On Thursday afternoon, the American Society of Clinical Oncology will release summaries of many of the nearly 3,000 studies set to be presented early next month at the medical association’s annual meeting.
These abstracts offer an early glimpse of the wide array of cancer research that will be featured at the conference, which is typically considered the field’s largest and most influential.
Details for some of the highest-profile studies won’t be released, as they’re held back for disclosure during the meeting as “late-breaking” abstracts. ASCO previously released titles of all abstracts, however, giving a hint of what’s to come at the conference, which is being held from June 3 to June 7 in Chicago and online.
Here’s a preview of three late-breaking studies and the context for why they’ll be closely tracked by doctors and investors.
Can Enhertu change how breast cancer is treated?
Over the past couple years, Enhertu, an antibody drug from Daiichi Sankyo and AstraZeneca, has become a go-to treatment option for breast cancer patients whose tumors overexpress a protein known as HER2. The drug was conditionally approved for third-line use in treating metastatic disease in 2019, but has since been shown to help in additional settings. Earlier this month, U.S. regulators cleared Enhertu for second-line care, where it could challenge long-dominant drugs from Roche.
A late-breaking presentation at ASCO could help support further expansion of its use and, depending on the details, might change the way breast cancer tumors are treated.
The data are from a study known as DESTINY-Breast04, which tested Enhertu in patients whose tumors express very little HER2. These “low expressors” are a large group, representing more than half of all breast cancer patients — including many with HR-positive tumors, the most common form of the disease. Their status makes them ineligible to receive widely used HER2-targeting medicines from Roche, Seagen and Macrogenics. Chemotherapy is the only option for HR-positive patients who have progressed after hormone therapy, as well as for people with HR-negative tumors.
Enhertu could be a new choice, though it’s unclear how much benefit it might offer. In March, AstraZeneca and Daiichi said, without offering any details, that their drug kept tumors from spreading and extended survival longer than doctors’ choice of chemotherapy. Specific data will be revealed at ASCO, and could show whether the drug helps all patients with low HER2 levels or only a more narrow group.
Safety, too, will be important, as Enhertu has been associated with a type of lung scarring that requires stringent monitoring to detect and manage.
AstraZeneca and Daiichi will present the study details at a plenary session on June 5.
Will Trodelvy live up to expectations?
Gilead has spent billions of dollars and more than a decade trying to build an oncology business, with mixed results. Its cancer drug sales, though growing, still make up only a fraction of its total revenue. Those numbers, along with some notable clinical and regulatory setbacks, have left investors and analysts questioning whether Gilead’s money was well spent.
Gilead is counting on its biggest investment, a $21 billion purchase of Immunomedics and its cancer drug Trodelvy, to help change the narrative.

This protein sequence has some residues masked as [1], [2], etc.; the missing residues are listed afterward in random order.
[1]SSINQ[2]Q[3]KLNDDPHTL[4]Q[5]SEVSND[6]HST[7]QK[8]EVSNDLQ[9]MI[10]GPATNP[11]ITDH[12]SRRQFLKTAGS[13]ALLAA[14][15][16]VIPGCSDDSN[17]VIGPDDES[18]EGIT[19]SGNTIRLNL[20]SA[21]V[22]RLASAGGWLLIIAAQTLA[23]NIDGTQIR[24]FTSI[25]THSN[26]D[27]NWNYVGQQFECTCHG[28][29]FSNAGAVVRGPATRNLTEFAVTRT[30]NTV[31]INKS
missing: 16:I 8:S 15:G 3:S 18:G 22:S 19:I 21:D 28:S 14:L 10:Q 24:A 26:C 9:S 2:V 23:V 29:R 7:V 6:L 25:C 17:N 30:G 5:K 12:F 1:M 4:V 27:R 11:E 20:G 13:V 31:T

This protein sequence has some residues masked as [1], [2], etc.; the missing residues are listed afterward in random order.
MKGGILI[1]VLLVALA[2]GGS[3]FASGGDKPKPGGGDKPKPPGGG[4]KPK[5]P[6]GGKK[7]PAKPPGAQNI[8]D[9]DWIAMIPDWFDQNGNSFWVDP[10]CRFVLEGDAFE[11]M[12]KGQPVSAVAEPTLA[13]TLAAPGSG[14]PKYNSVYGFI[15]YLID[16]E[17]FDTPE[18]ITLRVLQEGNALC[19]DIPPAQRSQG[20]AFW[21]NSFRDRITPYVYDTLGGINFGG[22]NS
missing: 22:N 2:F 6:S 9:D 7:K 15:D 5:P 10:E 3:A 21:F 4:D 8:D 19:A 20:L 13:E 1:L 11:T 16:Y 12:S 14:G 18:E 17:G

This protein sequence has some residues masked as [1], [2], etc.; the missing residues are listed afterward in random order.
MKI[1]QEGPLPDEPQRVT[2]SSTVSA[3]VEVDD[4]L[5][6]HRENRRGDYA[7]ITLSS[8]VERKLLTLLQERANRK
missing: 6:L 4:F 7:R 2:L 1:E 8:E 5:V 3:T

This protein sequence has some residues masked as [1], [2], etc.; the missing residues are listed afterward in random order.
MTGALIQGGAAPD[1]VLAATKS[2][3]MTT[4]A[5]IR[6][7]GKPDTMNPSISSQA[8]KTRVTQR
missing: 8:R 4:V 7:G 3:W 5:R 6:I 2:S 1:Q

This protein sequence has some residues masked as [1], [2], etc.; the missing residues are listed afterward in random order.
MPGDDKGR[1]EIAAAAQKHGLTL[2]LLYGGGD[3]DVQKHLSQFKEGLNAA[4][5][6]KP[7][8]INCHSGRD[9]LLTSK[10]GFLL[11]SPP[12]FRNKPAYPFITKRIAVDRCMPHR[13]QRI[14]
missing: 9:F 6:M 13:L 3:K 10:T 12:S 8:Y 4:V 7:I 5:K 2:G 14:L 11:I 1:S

So far, sales of Trodelvy, which is currently approved for advanced bladder cancer and triple-negative breast cancer, have been modest, totaling $380 million in 2021 and $146 million last quarter. To match Gilead’s blockbuster expectations, Trodelvy needed to succeed in a Phase 3 study known as TROPiCS-02, which enrolled patients with HR-positive, HER2-negative breast cancer — a form of the disease that accounts for 60% to 70% of all breast cancer cases.
In March, Gilead said Trodelvy met that trial’s goal, reducing the risk of cancer progression or death compared to physicians’ choice of chemotherapy. But it didn’t disclose any specific data and took the unusual step of publishing a “frequently asked questions” document to express its confidence in the study’s results.
The disclosure sent Gilead shares down to their lowest levels since late 2020 and heightened anticipation for further details, which will be presented at ASCO next week. Analysts and investors will be watching to see the magnitude of Trodelvy’s benefit, which will be important in convincing doctors to use it instead of cheaper chemotherapies.
What will Roche’s study results say about TIGIT?
Until recently, an emerging group of cancer medicines aimed at a cellular target called TIGIT were viewed as the next step forward for cancer immunotherapy. Promising results from early studies run by Roche and Merck & Co. helped catalyze a string of acquisitions and investments by Bristol Myers Squibb, GlaxoSmithKline and Gilead, while multiple treatments have now advanced into late-stage testing.
Yet TIGIT inhibitors face new questions. Since March, Roche’s TIGIT prospect, tiragolumab, has failed two Phase 3 trials in different forms of lung cancer. The results are the first two late-stage readouts for anti-TIGIT drugs and have led biotech analysts to wonder whether the treatments will become the latest immunotherapy partner to fall short of expectations. There have already been ripple effects. One TIGIT drug developer, iTeos, recently said it and partner GSK are evaluating “how best to proceed” in light of Roche’s findings.
Roche hasn’t disclosed the details of either study. Negative results for the first, a trial called SKYSCRAPER-02, will be unveiled at ASCO on June 5. Although the study was run in a particularly aggressive and tough-to-treat type of lung cancer, the data could still yield answers about TIGIT ahead of the next big readout: a Phase 2 study from Gilead and partner Arcus Biosciences, which is expected to deliver results in the second half of the year.